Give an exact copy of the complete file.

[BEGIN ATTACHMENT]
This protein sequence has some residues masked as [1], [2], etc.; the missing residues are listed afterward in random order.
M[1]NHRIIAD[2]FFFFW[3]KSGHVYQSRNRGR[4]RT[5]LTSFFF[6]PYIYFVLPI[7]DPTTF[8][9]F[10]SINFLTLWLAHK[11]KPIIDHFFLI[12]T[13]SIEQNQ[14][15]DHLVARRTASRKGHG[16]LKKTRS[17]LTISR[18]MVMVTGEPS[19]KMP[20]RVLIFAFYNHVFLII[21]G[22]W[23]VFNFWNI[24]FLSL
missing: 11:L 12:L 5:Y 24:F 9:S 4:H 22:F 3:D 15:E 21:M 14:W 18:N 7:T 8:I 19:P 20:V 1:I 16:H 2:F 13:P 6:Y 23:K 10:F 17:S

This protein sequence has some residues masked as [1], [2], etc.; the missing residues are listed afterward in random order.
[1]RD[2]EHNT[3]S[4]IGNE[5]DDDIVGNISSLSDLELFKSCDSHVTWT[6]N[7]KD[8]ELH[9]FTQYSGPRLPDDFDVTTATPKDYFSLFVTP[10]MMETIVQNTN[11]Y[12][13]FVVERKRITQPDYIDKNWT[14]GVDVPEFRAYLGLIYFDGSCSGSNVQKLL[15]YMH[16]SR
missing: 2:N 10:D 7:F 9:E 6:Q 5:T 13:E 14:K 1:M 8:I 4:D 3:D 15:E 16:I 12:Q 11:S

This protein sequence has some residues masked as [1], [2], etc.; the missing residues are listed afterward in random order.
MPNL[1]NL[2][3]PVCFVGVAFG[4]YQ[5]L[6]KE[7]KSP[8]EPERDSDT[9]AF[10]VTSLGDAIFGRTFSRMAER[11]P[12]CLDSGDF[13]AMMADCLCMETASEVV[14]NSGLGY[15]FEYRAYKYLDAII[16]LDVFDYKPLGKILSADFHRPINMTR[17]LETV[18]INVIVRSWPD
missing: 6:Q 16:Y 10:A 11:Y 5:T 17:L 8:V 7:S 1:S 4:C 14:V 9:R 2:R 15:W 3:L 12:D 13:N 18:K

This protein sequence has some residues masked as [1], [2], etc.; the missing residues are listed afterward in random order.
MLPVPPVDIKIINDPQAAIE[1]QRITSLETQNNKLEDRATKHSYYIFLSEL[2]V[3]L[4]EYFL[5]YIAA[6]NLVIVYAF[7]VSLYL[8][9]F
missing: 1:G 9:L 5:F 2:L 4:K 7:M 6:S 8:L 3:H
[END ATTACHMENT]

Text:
This protein sequence has some residues masked as [1], [2], etc.; the missing residues are listed afterward in random order.
M[1]NHRIIAD[2]FFFFW[3]KSGHVYQSRNRGR[4]RT[5]LTSFFF[6]PYIYFVLPI[7]DPTTF[8][9]F[10]SINFLTLWLAHK[11]KPIIDHFFLI[12]T[13]SIEQNQ[14][15]DHLVARRTASRKGHG[16]LKKTRS[17]LTISR[18]MVMVTGEPS[19]KMP[20]RVLIFAFYNHVFLII[21]G[22]W[23]VFNFWNI[24]FLSL
missing: 11:L 12:L 5:Y 24:F 9:S 4:H 22:F 3:D 15:E 21:M 14:W 18:N 7:T 8:I 19:P 20:V 1:I 16:H 2:F 13:P 6:Y 23:K 10:F 17:S

This protein sequence has some residues masked as [1], [2], etc.; the missing residues are listed afterward in random order.
[1]RD[2]EHNT[3]S[4]IGNE[5]DDDIVGNISSLSDLELFKSCDSHVTWT[6]N[7]KD[8]ELH[9]FTQYSGPRLPDDFDVTTATPKDYFSLFVTP[10]MMETIVQNTN[11]Y[12][13]FVVERKRITQPDYIDKNWT[14]GVDVPEFRAYLGLIYFDGSCSGSNVQKLL[15]YMH[16]SR
missing: 2:N 10:D 7:F 9:E 6:Q 5:T 13:E 14:K 1:M 8:I 4:D 3:D 15:E 16:I 12:Q 11:S

This protein sequence has some residues masked as [1], [2], etc.; the missing residues are listed afterward in random order.
MPNL[1]NL[2][3]PVCFVGVAFG[4]YQ[5]L[6]KE[7]KSP[8]EPERDSDT[9]AF[10]VTSLGDAIFGRTFSRMAER[11]P[12]CLDSGDF[13]AMMADCLCMETASEVV[14]NSGLGY[15]FEYRAYKYLDAII[16]LDVFDYKPLGKILSADFHRPINMTR[17]LETV[18]INVIVRSWPD
missing: 6:Q 16:Y 10:A 11:Y 5:T 17:L 8:V 7:S 1:S 4:C 14:V 9:R 2:R 15:W 3:L 12:D 13:N 18:K

This protein sequence has some residues masked as [1], [2], etc.; the missing residues are listed afterward in random order.
MLPVPPVDIKIINDPQAAIE[1]QRITSLETQNNKLEDRATKHSYYIFLSEL[2]V[3]L[4]EYFL[5]YIAA[6]NLVIVYAF[7]VSLYL[8][9]F
missing: 1:G 9:L 5:F 2:L 4:K 7:M 6:S 8:L 3:H